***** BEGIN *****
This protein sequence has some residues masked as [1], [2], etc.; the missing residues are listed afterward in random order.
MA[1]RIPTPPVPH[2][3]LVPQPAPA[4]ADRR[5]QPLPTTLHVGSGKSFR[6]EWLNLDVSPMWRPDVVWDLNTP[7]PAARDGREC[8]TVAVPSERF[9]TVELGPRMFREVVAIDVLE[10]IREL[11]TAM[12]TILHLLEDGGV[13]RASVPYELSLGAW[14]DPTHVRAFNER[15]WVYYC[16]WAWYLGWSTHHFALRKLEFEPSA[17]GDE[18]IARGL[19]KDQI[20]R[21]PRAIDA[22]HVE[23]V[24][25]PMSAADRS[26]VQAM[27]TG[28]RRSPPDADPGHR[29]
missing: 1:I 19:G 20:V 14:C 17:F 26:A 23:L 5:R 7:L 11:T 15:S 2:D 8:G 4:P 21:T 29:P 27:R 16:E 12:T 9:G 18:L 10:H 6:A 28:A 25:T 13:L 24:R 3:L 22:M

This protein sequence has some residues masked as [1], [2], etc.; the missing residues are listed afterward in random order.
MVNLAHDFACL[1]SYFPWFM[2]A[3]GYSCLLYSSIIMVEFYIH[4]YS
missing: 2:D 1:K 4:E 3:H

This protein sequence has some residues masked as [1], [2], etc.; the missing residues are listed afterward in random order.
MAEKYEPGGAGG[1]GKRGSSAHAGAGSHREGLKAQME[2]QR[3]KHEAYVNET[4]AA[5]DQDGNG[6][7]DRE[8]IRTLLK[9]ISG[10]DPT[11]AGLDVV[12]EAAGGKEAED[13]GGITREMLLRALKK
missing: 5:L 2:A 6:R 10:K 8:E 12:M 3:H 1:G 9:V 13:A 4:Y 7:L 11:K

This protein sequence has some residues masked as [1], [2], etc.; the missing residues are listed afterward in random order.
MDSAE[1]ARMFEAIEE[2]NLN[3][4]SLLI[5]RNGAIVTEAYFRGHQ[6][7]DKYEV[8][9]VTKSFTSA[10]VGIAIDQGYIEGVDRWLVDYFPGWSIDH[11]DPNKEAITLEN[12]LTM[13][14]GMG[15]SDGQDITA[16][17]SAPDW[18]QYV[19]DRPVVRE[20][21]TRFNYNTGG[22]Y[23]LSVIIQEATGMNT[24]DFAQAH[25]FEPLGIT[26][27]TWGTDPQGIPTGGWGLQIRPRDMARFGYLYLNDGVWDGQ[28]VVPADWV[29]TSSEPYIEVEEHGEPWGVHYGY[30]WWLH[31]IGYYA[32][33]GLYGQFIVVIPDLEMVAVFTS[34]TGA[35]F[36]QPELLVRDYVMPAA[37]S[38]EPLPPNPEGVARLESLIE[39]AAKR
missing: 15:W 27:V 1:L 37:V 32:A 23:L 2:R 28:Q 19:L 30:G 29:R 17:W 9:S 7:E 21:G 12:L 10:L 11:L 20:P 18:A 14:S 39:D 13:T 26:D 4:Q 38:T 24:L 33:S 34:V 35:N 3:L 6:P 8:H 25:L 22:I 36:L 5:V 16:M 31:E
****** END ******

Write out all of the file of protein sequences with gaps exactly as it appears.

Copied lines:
This protein sequence has some residues masked as [1], [2], etc.; the missing residues are listed afterward in random order.
MA[1]RIPTPPVPH[2][3]LVPQPAPA[4]ADRR[5]QPLPTTLHVGSGKSFR[6]EWLNLDVSPMWRPDVVWDLNTP[7]PAARDGREC[8]TVAVPSERF[9]TVELGPRMFREVVAIDVLE[10]IREL[11]TAM[12]TILHLLEDGGV[13]RASVPYELSLGAW[14]DPTHVRAFNER[15]WVYYC[16]WAWYLGWSTHHFALRKLEFEPSA[17]GDE[18]IARGL[19]KDQI[20]R[21]PRAIDA[22]HVE[23]V[24][25]PMSAADRS[26]VQAM[27]TG[28]RRSPPDADPGHR[29]
missing: 1:I 19:G 20:V 14:C 17:F 26:A 23:L 5:R 7:L 11:T 15:S 2:D 8:G 4:P 21:T 29:P 27:R 16:E 12:T 9:G 18:L 10:H 6:A 28:A 25:T 13:L 24:R 3:L 22:M

This protein sequence has some residues masked as [1], [2], etc.; the missing residues are listed afterward in random order.
MVNLAHDFACL[1]SYFPWFM[2]A[3]GYSCLLYSSIIMVEFYIH[4]YS
missing: 2:D 1:K 4:E 3:H

This protein sequence has some residues masked as [1], [2], etc.; the missing residues are listed afterward in random order.
MAEKYEPGGAGG[1]GKRGSSAHAGAGSHREGLKAQME[2]QR[3]KHEAYVNET[4]AA[5]DQDGNG[6][7]DRE[8]IRTLLK[9]ISG[10]DPT[11]AGLDVV[12]EAAGGKEAED[13]GGITREMLLRALKK
missing: 5:L 2:A 6:R 10:K 8:E 12:M 3:H 1:G 9:V 13:A 4:Y 7:L 11:K

This protein sequence has some residues masked as [1], [2], etc.; the missing residues are listed afterward in random order.
MDSAE[1]ARMFEAIEE[2]NLN[3][4]SLLI[5]RNGAIVTEAYFRGHQ[6][7]DKYEV[8][9]VTKSFTSA[10]VGIAIDQGYIEGVDRWLVDYFPGWSIDH[11]DPNKEAITLEN[12]LTM[13][14]GMG[15]SDGQDITA[16][17]SAPDW[18]QYV[19]DRPVVRE[20][21]TRFNYNTGG[22]Y[23]LSVIIQEATGMNT[24]DFAQAH[25]FEPLGIT[26][27]TWGTDPQGIPTGGWGLQIRPRDMARFGYLYLNDGVWDGQ[28]VVPADWV[29]TSSEPYIEVEEHGEPWGVHYGY[30]WWLH[31]IGYYA[32][33]GLYGQFIVVIPDLEMVAVFTS[34]TGA[35]F[36]QPELLVRDYVMPAA[37]S[38]EPLPPNPEGVARLESLIE[39]AAKR
missing: 15:W 27:V 1:L 37:V 32:A 23:L 2:R 28:Q 19:L 30:G 29:R 17:W 9:S 7:E 21:G 12:L 10:L 11:L 20:P 18:A 14:S 39:D 13:T 26:D 4:Q 38:T 24:L 33:S 34:V 35:N 3:L 6:P 8:H 25:L 22:I 36:L 5:V 16:M 31:E